Acts 27

Augustus' band; a body of the Roman army,—this name being a title of distinction.

Adramyttium; probably in Africa.—Asia; Asia Minor.—Aristarchus; a companion of Paul, who had come to Jerusalem with him. (19:29, 20:4.) He is alluded to afterwards, (Phil. 24,) as Paul's fellow-laborer at Rome; and also, on another occasion, (Col. 4:10,) as his fellow-prisoner.

Under Cyprus; near its shore, so as to be under its shelter.

Alexandria; in Egypt. There was an extensive commercial intercourse, in those days, between Egypt and Rome, as a great deal of grain from the valley of the Nile, was consumed in Rome. (See v. 38.)

Much time was spent; their progress having been impeded by the contrary winds before alluded to.

I perceive; I am convinced.—Of our lives; that is, that it will endanger our lives.

Toward the south-west and north-west. This expression is obscure. The words south-west and north-west are, in the original, names of winds not noted for violence. The general meaning of the phrase must be, that the opening of the harbor was towards those quarters of the heavens from which violent storms were not to be apprehended.

In modern times, the position of greatest safety for a ship in a storm of moderate violence, is for it to lie nearly head to the gale, presenting, so to speak, its shoulder to the winds and waves. By a peculiar action of the wind upon a sail placed in a particular position, the ship is retained in this posture by the very force of the storm which it is resisting. When, however, the fury of the tempest passes beyond a certain point, this position of comparative safety must be abandoned. The mariner then allows the ship to be carried round by the wind, and she flies away before the tempest, entirely at its mercy. The language here used seems exactly adapted to describe these effects.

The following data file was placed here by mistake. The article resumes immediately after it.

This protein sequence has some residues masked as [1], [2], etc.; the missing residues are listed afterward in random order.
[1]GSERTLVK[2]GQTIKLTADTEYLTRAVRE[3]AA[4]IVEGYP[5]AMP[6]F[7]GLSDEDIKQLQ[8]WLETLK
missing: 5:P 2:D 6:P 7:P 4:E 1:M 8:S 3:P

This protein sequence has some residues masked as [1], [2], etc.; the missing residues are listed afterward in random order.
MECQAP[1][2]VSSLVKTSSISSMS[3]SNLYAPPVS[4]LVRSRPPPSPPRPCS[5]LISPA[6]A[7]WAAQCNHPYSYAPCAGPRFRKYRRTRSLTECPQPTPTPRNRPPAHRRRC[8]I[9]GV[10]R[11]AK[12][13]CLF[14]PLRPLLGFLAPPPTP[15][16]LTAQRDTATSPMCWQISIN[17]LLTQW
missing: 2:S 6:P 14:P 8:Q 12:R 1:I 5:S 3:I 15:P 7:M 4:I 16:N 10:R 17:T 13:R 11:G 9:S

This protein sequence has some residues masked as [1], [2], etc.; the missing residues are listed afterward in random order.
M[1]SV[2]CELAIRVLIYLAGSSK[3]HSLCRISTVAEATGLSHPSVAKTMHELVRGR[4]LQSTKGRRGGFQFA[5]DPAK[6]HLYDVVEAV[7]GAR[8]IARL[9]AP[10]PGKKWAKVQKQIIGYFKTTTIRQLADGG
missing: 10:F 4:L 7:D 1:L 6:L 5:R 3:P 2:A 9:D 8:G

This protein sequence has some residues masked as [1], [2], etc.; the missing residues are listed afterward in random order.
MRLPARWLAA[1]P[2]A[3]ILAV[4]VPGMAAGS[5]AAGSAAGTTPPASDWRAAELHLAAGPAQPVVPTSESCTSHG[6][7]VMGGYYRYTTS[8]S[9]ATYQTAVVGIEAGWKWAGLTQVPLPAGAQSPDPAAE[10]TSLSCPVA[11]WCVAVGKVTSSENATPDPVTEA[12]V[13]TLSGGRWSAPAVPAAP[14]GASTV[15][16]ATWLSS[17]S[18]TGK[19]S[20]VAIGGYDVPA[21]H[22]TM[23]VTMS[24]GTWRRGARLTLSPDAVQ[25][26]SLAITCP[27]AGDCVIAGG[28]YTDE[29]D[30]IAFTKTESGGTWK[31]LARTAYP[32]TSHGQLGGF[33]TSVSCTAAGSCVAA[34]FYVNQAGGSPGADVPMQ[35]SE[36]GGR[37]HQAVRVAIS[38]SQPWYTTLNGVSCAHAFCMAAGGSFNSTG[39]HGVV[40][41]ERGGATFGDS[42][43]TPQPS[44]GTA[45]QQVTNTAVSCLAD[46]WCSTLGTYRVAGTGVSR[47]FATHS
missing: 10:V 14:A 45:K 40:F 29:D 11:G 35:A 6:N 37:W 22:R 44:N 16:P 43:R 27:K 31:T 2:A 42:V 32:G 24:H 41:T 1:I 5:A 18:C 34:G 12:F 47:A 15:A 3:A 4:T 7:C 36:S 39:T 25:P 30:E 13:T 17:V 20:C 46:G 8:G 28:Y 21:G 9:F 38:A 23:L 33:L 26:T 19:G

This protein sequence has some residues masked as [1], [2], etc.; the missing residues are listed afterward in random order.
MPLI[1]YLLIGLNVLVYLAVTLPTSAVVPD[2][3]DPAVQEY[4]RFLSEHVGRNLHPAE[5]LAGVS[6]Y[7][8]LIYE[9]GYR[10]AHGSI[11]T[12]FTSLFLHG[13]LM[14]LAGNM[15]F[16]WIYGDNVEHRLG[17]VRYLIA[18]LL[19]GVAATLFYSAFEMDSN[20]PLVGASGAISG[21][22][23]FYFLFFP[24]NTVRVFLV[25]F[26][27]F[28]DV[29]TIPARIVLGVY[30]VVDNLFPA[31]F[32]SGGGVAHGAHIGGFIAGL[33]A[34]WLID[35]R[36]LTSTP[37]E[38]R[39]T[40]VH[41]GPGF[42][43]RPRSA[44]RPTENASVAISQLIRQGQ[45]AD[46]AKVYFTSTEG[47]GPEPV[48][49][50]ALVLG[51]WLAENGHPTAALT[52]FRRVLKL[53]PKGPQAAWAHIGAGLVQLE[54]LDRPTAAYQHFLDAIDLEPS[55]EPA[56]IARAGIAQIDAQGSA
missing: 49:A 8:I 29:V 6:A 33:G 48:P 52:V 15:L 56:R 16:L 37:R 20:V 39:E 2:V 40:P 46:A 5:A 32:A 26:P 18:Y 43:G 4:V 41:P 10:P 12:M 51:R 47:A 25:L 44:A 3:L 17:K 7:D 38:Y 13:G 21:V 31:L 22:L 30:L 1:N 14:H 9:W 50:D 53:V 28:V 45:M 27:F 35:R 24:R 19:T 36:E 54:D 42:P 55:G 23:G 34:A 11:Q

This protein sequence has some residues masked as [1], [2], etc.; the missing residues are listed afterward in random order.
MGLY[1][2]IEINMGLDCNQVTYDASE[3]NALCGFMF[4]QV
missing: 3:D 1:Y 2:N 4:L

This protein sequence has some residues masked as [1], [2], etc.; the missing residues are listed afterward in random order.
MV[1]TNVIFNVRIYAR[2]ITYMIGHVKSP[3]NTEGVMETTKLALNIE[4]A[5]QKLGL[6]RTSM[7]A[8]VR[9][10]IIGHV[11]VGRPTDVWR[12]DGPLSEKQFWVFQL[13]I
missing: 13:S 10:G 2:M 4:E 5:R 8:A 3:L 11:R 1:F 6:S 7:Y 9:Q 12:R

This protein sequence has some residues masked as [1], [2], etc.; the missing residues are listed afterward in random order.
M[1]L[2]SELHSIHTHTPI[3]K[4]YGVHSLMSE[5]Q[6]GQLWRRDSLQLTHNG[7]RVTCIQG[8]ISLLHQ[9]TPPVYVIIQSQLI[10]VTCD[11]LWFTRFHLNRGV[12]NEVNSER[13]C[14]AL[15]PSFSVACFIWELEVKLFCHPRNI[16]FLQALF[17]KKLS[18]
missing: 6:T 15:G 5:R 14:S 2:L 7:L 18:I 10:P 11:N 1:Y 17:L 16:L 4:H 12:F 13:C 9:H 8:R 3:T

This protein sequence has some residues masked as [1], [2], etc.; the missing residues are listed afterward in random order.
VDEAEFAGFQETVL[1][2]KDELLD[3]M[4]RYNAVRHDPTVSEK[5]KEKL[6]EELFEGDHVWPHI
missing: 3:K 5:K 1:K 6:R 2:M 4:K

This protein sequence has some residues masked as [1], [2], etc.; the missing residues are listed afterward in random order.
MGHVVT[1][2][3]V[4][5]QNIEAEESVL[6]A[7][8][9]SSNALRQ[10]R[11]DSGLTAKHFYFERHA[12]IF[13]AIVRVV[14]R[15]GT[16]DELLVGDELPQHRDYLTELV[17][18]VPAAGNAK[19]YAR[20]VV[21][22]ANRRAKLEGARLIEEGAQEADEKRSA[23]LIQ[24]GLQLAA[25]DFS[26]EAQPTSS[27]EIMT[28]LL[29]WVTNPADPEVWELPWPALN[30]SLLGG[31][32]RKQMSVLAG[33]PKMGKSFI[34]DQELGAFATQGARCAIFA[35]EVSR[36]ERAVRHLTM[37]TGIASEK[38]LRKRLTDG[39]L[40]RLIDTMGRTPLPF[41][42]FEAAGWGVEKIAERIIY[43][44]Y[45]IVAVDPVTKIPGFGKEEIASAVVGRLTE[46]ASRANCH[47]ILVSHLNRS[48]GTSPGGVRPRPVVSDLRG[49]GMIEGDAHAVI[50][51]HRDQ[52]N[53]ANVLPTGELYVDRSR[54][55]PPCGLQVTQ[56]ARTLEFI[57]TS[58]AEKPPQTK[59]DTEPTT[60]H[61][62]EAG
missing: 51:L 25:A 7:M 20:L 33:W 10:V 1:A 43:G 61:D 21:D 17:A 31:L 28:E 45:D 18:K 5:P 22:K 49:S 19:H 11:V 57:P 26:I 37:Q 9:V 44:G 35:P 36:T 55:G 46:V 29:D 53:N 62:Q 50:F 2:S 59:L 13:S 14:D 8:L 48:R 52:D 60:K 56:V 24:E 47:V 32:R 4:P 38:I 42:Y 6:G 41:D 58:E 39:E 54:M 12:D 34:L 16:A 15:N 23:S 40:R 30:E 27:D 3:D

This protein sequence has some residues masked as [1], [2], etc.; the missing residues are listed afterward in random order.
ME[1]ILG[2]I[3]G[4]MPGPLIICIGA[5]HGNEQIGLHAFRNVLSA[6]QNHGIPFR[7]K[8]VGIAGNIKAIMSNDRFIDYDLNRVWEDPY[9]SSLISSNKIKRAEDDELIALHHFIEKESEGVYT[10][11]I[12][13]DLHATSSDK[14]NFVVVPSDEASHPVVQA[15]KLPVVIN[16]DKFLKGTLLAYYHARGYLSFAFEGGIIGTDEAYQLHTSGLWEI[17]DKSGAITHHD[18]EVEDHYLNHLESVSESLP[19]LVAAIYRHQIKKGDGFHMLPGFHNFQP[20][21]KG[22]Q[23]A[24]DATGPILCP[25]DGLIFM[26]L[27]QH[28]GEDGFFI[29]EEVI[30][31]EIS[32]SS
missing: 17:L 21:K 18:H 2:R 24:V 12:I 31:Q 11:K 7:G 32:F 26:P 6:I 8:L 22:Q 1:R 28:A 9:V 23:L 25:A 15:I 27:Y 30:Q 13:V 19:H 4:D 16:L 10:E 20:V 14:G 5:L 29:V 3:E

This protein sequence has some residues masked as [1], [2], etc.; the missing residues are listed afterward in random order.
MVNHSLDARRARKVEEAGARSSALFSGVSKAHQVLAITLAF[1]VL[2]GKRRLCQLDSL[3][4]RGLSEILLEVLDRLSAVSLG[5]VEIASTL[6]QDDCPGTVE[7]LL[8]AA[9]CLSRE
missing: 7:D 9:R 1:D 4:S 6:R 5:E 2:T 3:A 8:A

Clauda; a small island south of Crete. Euroclydon was an easterly wind, so that they were driven westward.

Undergirding; some measure adopted, in those days, to strengthen the ship, in order to enable her better to resist the straining produced by the sea.

They lightened the ship,—by throwing overboard a part of the cargo.

Hath given thee, &c. that is, for his sake all the others were to be saved.

Adria; the Adriatic Sea.—Deemed that they drew near, &c.; by certain signs, familiar to seamen, such as the appearing of birds, or of floating plants, or a change in the color of the water.

Meat; food.—Having taken nothing; almost nothing,—nothing at all adequate to the demands of nature.

They knew not the land. They ascertained afterwards that it was the island now called Malta.

And commanded. It appears, from this and several former expressions, that Julius, and not the master of the ship, was the commanding officer during the voyage.

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